Introduction. Wound complications (WC) in the surgery for urethral strictures (US) influence the end result and the clinical outcome. WC are connected with urinary tract infections, hematomas, neurogenic lesions and hemorrhages, and depend on the operation type. Patient-related factors, such as age, diabetes mellitus, metabolic syndrome, etc. also play a proven role in the development of WC.
Purpose: Determination of the hypothetical connection between deficiency of the serum testosterone (T) and the risk of WC development after surgery for US.
Materials and methods. The study included 40 males aged from 19 to 63 presented with US and selected for open surgical reconstruction plasty. In 30 (75%) cases, the US were due to injuries, and in 10 (25%) cases to inflammation. Ten patients had been earlier subjected to ≥ 2 operations for US, while the rest underwent primary urethral surgery. Resection of the urethra with end-to-end anastomosis was performed on 26 (65%) patients, and replacement urethroplasty on 14 (35%). In addition to the standard examinations, the serum T level was measured in all patients at 2-3 days before the operation, and at 1, 3, 7 and 14 days postoperatively.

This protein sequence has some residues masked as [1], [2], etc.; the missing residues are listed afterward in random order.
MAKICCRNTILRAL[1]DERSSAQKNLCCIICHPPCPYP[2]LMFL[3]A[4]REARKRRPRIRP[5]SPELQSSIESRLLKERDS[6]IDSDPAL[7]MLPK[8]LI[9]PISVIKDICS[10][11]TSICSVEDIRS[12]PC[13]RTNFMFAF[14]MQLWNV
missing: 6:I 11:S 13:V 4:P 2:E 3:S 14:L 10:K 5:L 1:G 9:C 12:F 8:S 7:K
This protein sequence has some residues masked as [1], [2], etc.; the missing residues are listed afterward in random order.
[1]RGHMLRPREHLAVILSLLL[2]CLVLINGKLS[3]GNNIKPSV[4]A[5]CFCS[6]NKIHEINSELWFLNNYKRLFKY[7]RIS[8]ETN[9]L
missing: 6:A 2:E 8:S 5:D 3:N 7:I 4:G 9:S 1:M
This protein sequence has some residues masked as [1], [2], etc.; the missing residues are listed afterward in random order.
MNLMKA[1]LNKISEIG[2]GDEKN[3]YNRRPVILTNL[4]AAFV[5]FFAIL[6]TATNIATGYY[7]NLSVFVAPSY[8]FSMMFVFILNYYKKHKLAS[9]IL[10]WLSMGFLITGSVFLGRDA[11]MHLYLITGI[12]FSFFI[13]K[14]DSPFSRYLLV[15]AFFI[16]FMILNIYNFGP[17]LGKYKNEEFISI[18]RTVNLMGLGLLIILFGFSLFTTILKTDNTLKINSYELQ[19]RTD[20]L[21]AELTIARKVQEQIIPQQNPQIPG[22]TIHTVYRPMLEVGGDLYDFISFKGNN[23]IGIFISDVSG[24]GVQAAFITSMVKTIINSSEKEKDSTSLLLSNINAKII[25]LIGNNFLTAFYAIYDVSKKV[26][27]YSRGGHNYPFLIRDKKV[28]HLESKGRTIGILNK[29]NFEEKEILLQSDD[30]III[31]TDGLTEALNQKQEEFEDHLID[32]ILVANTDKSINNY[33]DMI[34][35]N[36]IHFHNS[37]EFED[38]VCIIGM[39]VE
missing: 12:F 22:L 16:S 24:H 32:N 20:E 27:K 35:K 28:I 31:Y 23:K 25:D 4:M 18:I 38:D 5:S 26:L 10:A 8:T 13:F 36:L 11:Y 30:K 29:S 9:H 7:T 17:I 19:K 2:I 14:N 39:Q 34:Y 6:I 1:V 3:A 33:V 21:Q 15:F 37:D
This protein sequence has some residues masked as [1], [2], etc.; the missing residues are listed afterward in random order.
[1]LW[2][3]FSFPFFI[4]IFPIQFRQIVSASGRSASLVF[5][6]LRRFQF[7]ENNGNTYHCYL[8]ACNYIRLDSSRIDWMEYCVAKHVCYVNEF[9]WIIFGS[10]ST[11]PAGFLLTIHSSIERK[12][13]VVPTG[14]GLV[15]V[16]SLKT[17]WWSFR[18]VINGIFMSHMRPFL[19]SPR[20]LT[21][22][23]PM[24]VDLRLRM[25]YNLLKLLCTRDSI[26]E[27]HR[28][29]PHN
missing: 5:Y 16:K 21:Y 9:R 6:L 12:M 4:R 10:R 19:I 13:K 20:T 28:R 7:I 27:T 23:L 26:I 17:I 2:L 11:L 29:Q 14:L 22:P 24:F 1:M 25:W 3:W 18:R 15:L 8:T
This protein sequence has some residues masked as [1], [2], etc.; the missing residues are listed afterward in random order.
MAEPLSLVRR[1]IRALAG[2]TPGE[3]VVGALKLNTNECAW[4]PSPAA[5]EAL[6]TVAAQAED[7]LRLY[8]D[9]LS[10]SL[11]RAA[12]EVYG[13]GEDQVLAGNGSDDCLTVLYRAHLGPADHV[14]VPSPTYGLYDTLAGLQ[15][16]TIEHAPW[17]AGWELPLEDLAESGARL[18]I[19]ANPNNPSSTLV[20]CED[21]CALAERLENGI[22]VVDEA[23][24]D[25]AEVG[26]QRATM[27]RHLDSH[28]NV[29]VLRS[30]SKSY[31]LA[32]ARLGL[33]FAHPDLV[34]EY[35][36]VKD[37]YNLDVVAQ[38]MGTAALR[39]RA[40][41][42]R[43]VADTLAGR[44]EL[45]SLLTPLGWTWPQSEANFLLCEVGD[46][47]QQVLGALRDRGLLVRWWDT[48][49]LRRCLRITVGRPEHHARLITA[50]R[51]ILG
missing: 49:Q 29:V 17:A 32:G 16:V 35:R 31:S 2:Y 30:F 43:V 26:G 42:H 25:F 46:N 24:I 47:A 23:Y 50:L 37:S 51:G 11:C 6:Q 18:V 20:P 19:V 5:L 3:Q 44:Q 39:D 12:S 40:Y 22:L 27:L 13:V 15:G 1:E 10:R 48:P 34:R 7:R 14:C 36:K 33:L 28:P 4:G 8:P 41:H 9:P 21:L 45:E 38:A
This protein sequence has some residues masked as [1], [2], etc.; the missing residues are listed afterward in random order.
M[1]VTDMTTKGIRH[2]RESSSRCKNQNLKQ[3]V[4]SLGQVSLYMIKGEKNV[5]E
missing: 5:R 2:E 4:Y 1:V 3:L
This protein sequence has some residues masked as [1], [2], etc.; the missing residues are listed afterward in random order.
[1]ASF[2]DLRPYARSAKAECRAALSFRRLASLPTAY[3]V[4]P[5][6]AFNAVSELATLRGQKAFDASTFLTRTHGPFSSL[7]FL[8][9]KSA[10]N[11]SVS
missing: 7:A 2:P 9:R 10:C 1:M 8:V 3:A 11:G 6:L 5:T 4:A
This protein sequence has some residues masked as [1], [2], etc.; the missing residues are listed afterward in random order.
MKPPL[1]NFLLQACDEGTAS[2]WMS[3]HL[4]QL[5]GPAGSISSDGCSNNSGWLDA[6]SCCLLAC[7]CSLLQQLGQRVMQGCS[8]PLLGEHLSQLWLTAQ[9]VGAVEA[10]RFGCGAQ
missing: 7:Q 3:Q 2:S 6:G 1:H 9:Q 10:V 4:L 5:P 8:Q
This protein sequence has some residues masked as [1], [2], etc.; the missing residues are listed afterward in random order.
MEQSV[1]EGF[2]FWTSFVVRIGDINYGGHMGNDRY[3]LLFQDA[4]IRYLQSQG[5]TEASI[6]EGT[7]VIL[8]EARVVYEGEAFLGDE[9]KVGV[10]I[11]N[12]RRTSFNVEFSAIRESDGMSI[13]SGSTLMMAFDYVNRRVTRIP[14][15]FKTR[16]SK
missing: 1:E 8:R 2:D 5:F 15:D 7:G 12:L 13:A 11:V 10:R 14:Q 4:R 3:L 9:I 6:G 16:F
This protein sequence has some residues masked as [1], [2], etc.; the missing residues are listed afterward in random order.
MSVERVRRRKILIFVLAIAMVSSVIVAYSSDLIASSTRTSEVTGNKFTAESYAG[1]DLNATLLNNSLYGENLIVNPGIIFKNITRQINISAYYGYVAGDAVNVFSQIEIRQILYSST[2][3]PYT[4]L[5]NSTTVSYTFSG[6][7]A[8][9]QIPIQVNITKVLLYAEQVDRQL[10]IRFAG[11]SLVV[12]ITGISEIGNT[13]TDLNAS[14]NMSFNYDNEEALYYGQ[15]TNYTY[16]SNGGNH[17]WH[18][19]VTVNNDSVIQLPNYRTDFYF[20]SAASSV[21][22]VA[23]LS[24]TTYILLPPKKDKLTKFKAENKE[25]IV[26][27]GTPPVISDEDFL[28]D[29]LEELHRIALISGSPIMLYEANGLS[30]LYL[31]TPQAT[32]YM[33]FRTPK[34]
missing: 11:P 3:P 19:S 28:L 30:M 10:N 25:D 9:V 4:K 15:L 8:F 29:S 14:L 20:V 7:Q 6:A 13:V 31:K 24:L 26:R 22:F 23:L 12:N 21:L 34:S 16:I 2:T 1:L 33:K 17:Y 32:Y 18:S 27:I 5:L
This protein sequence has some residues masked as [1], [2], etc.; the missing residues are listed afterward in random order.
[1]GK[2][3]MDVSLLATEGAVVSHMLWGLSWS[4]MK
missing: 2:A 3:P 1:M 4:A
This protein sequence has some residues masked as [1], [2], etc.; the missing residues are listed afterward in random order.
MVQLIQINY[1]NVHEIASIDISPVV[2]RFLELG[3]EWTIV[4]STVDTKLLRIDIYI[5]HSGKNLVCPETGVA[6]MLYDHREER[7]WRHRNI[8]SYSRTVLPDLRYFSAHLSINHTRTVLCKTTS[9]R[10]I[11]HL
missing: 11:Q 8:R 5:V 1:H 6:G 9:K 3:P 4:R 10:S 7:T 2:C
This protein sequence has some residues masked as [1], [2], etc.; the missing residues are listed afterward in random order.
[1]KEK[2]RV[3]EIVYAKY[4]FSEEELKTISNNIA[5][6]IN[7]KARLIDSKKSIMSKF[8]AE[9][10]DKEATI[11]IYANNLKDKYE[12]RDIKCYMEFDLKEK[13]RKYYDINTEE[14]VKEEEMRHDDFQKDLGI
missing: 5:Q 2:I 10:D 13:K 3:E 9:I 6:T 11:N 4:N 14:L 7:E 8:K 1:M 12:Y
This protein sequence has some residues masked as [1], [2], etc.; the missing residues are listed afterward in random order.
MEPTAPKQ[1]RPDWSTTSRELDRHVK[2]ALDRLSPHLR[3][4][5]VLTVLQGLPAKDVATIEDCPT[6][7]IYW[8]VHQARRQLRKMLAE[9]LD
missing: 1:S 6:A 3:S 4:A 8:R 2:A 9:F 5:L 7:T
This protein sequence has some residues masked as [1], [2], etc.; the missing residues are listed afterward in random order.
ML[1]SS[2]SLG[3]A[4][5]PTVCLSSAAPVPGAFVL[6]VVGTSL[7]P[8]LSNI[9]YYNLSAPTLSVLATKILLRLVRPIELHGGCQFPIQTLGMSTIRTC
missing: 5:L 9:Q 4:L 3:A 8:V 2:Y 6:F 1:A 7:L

Results. Initial testosterone deficiency was found in three patients (n=12). WC developed in 37.5% of cases. They were observed in every second male with Т ≤ 12.0 nmole/l and in every third male with Т ≥12.1 nmole/l. The number of WC was twice greater in hypogonadal males (21) in comparison with normogonadal cases (10). The risks of WC in hypogonadal males in comparison with the normogonadal patients were consistently 4 times higher at an age of > 40, 4.9 times higher in case of traumatic strictures, 3.7 times higher in case of primary surgery for US, and 4.7 times higher in case of urethral resection. Recurrent US during the 12-month follow-up period were found in 3 patients (7.5%), two of whom had been initially hypogonadal, and one eugonadal.
Conclusion. Deficiency of Т is not a rare comorbidity in patients with US subjected to open surgical reconstruction plasty. Hypogonadism consistently raises the risks of WC in males over 40 years old with traumatic strictures after primary operations of the resection type.
Authors declare lack of the possible conflicts of interests